Spork is a fascinating restaurant that serves a fusion of cuisine from Latin America, Africa and Asia. Just as a spork is a combination of a spoon and a fork (and no, there are none of these handy utensils to be had in this place), Spork combines food in ways most people would never think to combine them, and the results are absolutely delicious.

Even better, these meals are extremely affordable, incredibly plentiful, and come from locally sourced, seasonal, humanely raised ingredients.

I had the Lomo Saltado, which the menu describes as “Peruvian stir-fry with wok-seared bavette steak, red potatoes, sweet peppers, onion, grilled tomato, soy, crema, radish, fried egg, green onion and jasmine rice.” My mouth waters just describing it to you.

Dear husband had the Thai Steak Salad. “Grilled bavette steak, greens, cabbage, beansprouts, herbs, fried shallot, toasted coconut, and nam jim sweet-spicy tart tamarind dressing.”

The casual atmosphere was amazing, too. It features international décor that, just like the food, manages to blend together perfectly in unexpected ways. We sat in an elongated wine barrel, near African wood carvings interspersed with Mexican tapestries. And the international music fit the restaurant as if it were composed for it.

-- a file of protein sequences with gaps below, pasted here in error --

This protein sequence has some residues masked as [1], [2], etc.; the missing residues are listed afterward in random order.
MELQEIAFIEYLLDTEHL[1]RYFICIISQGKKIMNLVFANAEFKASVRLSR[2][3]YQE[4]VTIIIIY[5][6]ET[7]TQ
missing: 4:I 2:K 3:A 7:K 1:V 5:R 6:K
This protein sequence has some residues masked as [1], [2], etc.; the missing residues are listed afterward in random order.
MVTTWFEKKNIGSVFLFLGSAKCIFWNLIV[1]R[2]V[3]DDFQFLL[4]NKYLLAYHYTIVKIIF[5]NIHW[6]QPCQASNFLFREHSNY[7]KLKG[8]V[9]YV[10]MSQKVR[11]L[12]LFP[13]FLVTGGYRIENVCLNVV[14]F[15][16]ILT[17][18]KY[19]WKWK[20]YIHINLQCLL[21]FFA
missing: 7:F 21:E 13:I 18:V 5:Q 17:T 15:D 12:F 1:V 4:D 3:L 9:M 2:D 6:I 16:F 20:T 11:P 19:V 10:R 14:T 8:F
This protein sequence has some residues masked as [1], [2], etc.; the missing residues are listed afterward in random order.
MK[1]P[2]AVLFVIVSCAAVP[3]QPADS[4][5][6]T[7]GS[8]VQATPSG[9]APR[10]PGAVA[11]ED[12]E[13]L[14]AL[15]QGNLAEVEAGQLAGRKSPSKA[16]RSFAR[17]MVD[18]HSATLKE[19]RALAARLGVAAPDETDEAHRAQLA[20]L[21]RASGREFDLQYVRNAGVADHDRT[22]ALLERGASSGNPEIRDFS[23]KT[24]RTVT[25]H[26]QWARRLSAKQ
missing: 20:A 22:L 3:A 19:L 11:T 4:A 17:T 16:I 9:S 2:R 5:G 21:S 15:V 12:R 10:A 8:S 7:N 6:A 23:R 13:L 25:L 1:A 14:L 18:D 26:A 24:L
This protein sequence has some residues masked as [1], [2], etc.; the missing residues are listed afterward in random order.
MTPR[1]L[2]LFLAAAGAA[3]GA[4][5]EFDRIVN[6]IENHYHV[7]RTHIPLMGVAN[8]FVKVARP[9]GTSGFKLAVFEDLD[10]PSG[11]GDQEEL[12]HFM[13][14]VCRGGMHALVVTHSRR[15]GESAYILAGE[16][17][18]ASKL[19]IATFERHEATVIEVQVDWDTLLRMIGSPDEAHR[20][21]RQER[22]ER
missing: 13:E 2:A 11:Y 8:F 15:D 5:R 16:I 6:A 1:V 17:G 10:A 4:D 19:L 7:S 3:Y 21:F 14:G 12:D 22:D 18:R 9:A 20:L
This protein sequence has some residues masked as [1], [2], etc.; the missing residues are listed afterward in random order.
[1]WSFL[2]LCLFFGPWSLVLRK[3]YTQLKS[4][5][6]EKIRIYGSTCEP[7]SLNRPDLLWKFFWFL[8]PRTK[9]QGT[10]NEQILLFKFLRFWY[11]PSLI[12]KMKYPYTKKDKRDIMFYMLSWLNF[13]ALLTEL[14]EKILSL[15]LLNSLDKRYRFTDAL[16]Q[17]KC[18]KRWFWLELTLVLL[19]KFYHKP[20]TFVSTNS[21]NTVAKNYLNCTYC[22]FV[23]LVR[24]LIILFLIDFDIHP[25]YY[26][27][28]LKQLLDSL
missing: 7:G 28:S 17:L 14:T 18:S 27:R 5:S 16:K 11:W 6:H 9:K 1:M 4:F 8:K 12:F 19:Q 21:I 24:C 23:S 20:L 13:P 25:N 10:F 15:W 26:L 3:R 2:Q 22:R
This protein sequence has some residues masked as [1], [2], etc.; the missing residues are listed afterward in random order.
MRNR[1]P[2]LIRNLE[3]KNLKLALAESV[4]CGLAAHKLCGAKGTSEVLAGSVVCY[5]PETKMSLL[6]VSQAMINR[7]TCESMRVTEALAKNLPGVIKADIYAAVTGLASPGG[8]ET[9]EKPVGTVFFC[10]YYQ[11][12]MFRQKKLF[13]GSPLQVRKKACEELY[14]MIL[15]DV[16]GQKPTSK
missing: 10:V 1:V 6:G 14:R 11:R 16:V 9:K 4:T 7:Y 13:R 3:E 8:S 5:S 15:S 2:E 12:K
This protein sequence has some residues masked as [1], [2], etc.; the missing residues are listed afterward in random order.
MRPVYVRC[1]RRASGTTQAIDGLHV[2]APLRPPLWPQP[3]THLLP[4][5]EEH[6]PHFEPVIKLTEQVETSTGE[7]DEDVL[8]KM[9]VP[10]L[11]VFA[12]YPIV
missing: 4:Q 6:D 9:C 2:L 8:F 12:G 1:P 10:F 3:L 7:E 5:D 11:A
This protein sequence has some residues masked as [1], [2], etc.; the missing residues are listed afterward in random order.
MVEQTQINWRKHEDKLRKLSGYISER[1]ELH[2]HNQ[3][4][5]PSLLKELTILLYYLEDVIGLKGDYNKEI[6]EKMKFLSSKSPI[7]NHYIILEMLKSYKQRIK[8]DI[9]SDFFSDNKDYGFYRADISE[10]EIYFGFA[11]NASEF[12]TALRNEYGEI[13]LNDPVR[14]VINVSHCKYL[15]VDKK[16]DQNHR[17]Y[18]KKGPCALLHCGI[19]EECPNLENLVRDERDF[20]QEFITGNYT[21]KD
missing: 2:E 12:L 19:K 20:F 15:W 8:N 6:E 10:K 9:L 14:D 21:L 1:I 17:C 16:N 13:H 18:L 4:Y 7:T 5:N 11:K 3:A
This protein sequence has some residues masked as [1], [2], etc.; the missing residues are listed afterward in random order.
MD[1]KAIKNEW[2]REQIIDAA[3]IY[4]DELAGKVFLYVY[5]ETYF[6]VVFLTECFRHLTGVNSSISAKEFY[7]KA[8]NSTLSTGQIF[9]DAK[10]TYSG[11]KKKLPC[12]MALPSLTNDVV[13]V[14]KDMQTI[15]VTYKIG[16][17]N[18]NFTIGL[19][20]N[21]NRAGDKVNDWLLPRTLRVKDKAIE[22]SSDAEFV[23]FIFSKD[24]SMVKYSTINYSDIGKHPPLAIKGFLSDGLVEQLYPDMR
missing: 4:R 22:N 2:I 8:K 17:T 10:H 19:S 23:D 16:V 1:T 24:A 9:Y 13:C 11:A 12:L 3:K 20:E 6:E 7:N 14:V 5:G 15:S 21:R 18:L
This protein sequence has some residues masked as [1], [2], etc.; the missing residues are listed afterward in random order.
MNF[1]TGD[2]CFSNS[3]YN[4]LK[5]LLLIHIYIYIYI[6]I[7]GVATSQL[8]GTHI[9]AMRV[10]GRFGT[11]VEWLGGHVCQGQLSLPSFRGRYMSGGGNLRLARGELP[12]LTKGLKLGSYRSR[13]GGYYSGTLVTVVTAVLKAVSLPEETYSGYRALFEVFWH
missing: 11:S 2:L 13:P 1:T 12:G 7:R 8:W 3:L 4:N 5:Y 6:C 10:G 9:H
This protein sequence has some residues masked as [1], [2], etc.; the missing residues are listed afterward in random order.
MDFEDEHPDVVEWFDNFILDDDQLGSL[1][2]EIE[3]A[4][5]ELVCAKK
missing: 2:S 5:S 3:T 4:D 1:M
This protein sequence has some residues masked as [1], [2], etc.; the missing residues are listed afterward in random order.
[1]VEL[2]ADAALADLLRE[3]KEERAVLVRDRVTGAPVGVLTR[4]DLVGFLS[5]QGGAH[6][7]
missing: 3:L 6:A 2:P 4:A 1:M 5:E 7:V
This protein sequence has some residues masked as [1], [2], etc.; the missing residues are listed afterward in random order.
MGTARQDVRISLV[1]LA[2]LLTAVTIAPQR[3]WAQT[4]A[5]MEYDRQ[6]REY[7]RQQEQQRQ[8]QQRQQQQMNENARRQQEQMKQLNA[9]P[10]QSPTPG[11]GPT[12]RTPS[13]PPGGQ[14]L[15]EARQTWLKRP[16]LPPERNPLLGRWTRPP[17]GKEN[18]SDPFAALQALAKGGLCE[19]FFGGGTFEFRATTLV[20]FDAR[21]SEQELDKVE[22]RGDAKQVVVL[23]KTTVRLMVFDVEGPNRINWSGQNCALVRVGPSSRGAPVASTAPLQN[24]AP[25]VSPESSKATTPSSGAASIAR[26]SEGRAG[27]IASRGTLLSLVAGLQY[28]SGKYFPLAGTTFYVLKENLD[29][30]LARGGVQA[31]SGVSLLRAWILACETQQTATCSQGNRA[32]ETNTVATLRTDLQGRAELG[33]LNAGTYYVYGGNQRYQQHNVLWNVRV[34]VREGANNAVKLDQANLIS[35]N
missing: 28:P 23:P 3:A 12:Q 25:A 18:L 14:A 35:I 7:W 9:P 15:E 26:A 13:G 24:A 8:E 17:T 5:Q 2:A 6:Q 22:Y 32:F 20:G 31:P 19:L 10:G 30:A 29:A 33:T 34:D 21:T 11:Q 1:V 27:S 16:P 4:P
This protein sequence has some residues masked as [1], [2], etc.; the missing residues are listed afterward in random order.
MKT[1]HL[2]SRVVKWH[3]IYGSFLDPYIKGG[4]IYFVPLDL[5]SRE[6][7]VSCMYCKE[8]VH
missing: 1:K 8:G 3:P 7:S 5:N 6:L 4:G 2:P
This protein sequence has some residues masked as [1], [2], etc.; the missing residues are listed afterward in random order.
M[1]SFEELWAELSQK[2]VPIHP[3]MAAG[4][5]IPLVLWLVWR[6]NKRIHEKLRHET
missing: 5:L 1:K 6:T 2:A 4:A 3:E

Woe is me. I found an amazing place and will most likely never get to return to it. But I’m telling you, folks, if you are ever within 300 miles of Bend, Oregon, make it a point to go to Spork, even if the line is stretching out the door, as it often is.

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Lava Cast Forest

It was a very surreal day. We were in a place we hadn’t planned to be.

It was a very surreal day. We were in a place we hadn’t planned to be. Even if the weather hadn’t been strange, if it had been sunny and clear rather than dampened down with a thick blanket of fog which rendered everything mysterious and quiet and slightly creepy, it would still have been a surreal day, because we were wandering through a surreal landscape. I kept expecting Dug, the talking dog from the movie Up, to burst from the shadows to tell us he loved us. And on top of that, my sister was wearing a hooded grey coat that made her look like the ghost of Christmas yet to come. Shiver.